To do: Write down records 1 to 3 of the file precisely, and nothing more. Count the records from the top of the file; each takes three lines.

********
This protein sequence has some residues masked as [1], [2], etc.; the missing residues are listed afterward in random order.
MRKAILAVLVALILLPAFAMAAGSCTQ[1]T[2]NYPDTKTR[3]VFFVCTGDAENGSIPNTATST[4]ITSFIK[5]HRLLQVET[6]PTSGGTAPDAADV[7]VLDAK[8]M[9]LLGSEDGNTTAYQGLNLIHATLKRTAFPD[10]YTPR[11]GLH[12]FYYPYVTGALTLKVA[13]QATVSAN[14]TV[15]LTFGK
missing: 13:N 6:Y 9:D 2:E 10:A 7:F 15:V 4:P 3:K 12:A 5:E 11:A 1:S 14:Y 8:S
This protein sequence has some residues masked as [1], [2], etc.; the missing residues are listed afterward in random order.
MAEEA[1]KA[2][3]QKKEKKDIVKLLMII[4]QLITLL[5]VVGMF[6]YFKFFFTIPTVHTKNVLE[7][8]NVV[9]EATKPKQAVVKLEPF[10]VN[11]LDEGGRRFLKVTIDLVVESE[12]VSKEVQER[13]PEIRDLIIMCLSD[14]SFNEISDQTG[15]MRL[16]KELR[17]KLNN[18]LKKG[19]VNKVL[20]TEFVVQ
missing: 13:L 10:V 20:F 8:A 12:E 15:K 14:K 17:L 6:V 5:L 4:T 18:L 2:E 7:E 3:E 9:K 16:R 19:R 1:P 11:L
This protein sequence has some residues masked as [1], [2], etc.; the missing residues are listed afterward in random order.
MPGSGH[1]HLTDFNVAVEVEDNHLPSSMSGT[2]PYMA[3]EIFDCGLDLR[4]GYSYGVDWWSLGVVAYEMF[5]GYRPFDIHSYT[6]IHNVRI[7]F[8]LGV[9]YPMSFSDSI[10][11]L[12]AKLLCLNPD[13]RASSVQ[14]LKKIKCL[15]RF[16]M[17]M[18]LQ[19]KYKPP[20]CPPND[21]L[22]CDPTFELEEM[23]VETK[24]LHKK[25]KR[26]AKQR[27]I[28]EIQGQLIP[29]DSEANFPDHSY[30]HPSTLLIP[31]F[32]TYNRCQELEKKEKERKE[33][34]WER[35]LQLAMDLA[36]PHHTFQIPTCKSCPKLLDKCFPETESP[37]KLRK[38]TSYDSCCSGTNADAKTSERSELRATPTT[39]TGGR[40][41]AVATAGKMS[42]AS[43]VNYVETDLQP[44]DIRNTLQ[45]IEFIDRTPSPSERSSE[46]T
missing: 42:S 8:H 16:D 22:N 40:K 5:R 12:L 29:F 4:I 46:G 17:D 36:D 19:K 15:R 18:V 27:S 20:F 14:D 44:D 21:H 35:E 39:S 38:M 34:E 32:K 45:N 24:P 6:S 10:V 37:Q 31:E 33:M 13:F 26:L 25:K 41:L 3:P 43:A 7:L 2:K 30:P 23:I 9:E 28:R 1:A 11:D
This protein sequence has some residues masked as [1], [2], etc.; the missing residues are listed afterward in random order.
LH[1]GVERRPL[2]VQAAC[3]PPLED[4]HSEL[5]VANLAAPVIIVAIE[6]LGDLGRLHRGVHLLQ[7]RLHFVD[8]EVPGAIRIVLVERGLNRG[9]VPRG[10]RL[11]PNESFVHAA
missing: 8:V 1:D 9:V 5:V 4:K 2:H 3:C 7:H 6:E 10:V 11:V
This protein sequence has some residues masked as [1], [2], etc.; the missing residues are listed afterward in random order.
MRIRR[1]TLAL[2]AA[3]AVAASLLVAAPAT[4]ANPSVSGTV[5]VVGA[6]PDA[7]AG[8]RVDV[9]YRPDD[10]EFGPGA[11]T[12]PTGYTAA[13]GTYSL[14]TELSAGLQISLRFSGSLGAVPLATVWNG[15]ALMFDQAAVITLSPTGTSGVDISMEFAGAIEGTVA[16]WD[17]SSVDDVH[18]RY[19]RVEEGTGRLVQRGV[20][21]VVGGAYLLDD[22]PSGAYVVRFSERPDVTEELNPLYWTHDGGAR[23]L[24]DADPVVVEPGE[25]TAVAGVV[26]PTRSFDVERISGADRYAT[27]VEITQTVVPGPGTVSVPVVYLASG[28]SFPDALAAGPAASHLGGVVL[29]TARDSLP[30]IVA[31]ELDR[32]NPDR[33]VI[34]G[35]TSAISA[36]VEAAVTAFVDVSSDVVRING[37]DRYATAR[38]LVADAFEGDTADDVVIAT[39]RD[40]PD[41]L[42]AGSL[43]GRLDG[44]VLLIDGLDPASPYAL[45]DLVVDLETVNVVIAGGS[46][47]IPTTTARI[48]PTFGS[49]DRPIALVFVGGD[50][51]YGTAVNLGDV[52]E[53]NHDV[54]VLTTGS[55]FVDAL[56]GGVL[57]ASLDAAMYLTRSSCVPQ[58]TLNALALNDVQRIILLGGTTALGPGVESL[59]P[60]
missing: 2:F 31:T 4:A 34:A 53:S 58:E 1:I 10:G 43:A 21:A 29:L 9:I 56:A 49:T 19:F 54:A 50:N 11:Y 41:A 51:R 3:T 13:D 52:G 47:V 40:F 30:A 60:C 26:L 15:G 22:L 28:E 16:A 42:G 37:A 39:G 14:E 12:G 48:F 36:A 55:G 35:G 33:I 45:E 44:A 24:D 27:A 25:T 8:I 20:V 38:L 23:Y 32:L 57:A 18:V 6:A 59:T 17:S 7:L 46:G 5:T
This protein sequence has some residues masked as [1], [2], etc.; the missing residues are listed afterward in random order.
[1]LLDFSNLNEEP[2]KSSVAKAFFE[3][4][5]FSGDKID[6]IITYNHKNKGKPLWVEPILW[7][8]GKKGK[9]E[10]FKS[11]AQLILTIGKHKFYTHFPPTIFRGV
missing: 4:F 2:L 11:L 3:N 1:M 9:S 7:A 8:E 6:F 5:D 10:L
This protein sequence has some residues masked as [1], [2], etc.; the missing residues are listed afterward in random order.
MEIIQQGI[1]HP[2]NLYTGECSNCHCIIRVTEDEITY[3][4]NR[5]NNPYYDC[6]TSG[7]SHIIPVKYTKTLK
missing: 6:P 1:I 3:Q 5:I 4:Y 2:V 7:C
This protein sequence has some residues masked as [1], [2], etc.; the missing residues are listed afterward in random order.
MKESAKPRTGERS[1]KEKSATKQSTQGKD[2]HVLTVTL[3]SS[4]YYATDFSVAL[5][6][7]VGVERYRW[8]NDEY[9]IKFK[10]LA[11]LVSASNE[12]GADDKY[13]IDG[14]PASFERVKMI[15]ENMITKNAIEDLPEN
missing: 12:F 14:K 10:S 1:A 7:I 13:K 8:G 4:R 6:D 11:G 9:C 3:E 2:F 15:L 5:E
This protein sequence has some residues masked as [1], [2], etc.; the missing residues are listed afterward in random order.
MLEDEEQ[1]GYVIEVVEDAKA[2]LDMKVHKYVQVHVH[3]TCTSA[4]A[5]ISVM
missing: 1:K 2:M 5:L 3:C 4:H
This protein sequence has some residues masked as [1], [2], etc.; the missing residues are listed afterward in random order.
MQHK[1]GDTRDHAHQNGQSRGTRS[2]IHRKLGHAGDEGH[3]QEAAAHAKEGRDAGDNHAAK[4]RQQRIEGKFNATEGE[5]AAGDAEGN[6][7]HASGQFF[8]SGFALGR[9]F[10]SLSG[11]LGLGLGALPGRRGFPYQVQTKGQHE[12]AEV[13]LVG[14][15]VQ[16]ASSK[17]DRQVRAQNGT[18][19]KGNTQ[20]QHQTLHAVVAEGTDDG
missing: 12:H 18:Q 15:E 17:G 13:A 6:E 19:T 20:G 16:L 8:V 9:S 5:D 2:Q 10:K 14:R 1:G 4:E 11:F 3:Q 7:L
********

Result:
This protein sequence has some residues masked as [1], [2], etc.; the missing residues are listed afterward in random order.
MRKAILAVLVALILLPAFAMAAGSCTQ[1]T[2]NYPDTKTR[3]VFFVCTGDAENGSIPNTATST[4]ITSFIK[5]HRLLQVET[6]PTSGGTAPDAADV[7]VLDAK[8]M[9]LLGSEDGNTTAYQGLNLIHATLKRTAFPD[10]YTPR[11]GLH[12]FYYPYVTGALTLKVA[13]QATVSAN[14]TV[15]LTFGK
missing: 13:N 6:Y 9:D 2:E 10:A 7:F 15:V 4:P 3:K 12:A 5:E 11:A 1:S 14:Y 8:S
This protein sequence has some residues masked as [1], [2], etc.; the missing residues are listed afterward in random order.
MAEEA[1]KA[2][3]QKKEKKDIVKLLMII[4]QLITLL[5]VVGMF[6]YFKFFFTIPTVHTKNVLE[7][8]NVV[9]EATKPKQAVVKLEPF[10]VN[11]LDEGGRRFLKVTIDLVVESE[12]VSKEVQER[13]PEIRDLIIMCLSD[14]SFNEISDQTG[15]MRL[16]KELR[17]KLNN[18]LKKG[19]VNKVL[20]TEFVVQ
missing: 13:L 10:V 20:F 8:A 12:E 15:K 14:K 17:L 6:V 5:L 4:T 18:L 2:E 7:E 3:E 9:K 16:R 19:R 1:P 11:L
This protein sequence has some residues masked as [1], [2], etc.; the missing residues are listed afterward in random order.
MPGSGH[1]HLTDFNVAVEVEDNHLPSSMSGT[2]PYMA[3]EIFDCGLDLR[4]GYSYGVDWWSLGVVAYEMF[5]GYRPFDIHSYT[6]IHNVRI[7]F[8]LGV[9]YPMSFSDSI[10][11]L[12]AKLLCLNPD[13]RASSVQ[14]LKKIKCL[15]RF[16]M[17]M[18]LQ[19]KYKPP[20]CPPND[21]L[22]CDPTFELEEM[23]VETK[24]LHKK[25]KR[26]AKQR[27]I[28]EIQGQLIP[29]DSEANFPDHSY[30]HPSTLLIP[31]F[32]TYNRCQELEKKEKERKE[33][34]WER[35]LQLAMDLA[36]PHHTFQIPTCKSCPKLLDKCFPETESP[37]KLRK[38]TSYDSCCSGTNADAKTSERSELRATPTT[39]TGGR[40][41]AVATAGKMS[42]AS[43]VNYVETDLQP[44]DIRNTLQ[45]IEFIDRTPSPSERSSE[46]T
missing: 42:S 8:H 16:D 22:N 40:K 5:R 12:L 29:F 4:I 46:G 17:D 36:D 19:K 15:R 18:V 27:S 20:F 14:D 44:D 21:H 35:E 39:S 38:M 34:E 32:K 45:N 24:P 6:S 10:V 37:Q 31:E 33:M 13:F 26:L 25:K 41:L 3:P 43:A 7:L 2:K 30:P 23:I 9:E 28:R 1:A 11:D